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Run for a Reason: Communication Tips and Tricks

by Jordan Olander
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To be successful in your fundraising journey, it essential to utilize all of your communication channels. In addition to in-person communication, social media, emails and handwritten letters will help you to build relationships and stay connected with your donors. Here are some tips that you can use when communicating with your donors when fundraising for the Run For A Reason Charity Program presented by Bank of America.

Social Media
Social media skills are important to have in the fundraising process. With Facebook, Twitter, Instagram, YouTube, LinkedIn and many more networks available at your fingertips, there is no reason why you can’t have success with fundraising through each platform. You can seek donations, recognize donors, provide training updates and raise awareness almost instantaneously. And don't forget to follow these social media best practices to enhance your social media efforts:
  • “Like” or follow your charity and the DICK’S Sporting Goods Pittsburgh Marathon (@PGHMarathon). Also include them in your posts to receive more visibility.
  • Include hashtags in your posts to start or join a conversation. One relating to your charity and one related to the marathon, such as #PGHMarathon, #10yearsrunning or #GameonPGH.
  • Use pictures and logos as visual elements in posts.
  • Recognize your donors by mentioning them in a genuine and unique post. Don’t forget to thank them personally as well. 
  • Use https://bitly.com/  to shorten your fundraising page URL and include the link in your posts. This makes it cleaner and easier to read.
  • Always talk about your goal. Is it $500? Make sure your social media connections know how far you are away from your goal at that moment in time. 
  • Remember that social media is a way to tell your story. Make a Facebook LIVE post or YouTube video to showcase your efforts and help your supporters visualize where their money will go.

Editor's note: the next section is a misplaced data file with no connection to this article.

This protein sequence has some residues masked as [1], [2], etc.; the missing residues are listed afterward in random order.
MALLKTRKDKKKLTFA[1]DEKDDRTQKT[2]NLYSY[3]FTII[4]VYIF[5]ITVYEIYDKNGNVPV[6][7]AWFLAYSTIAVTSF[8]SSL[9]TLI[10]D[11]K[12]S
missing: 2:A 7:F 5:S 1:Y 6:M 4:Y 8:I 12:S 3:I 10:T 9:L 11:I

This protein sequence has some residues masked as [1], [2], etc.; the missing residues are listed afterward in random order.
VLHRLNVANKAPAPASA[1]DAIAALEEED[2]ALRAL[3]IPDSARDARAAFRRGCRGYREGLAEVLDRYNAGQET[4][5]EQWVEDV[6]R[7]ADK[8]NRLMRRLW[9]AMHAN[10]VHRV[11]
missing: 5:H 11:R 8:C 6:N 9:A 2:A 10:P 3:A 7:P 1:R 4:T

• Encourage your connections to share your posts. Make sure they are relevant and interesting enough that your friends want to share!
  • Never forget the call to action. Do you want them to donate? Run with you? Learn more about the cause? Volunteer on race morning? Share the most relevant information that gets your point across. 

Email
Email is taking the place of good old-fashioned letter writing; however, we don’t recommend using it as your sole method of communication for fundraising. While it is a quick and easy tool, it should be used for reminders, promotions or quick messaging rather than for your original ask for donations. 

Email is also a great place to link out to your fundraising page, organization’s website and other articles on your cause when following up with potential donors. When using email, be sure to make a compelling subject line so it doesn’t end up being overlooked.

Letter Writing
Mailing a personal letter to friends, family and co-workers is another way to ask for support. A handwritten letter or note is a dying art, which is why most individuals appreciate the thoughtfulness and time it takes to prepare, write and send a tangible letter. 

You can also ask your organization if it is possible to provide letterhead and labels. If you type the letter, add the personal touch of a handwritten note at the bottom. 

Using a combination of these methods will help you connect with all of your donors. There may be people that look forward to that letter in the mail or others who constantly check your social media to see a progress update. Itis important to know your audience and communicate with your potential donors via the channels that they are fond of and familiar with.

Need more fundraising tips and tricks? We can help! Email us at runforareason@p3r.org.

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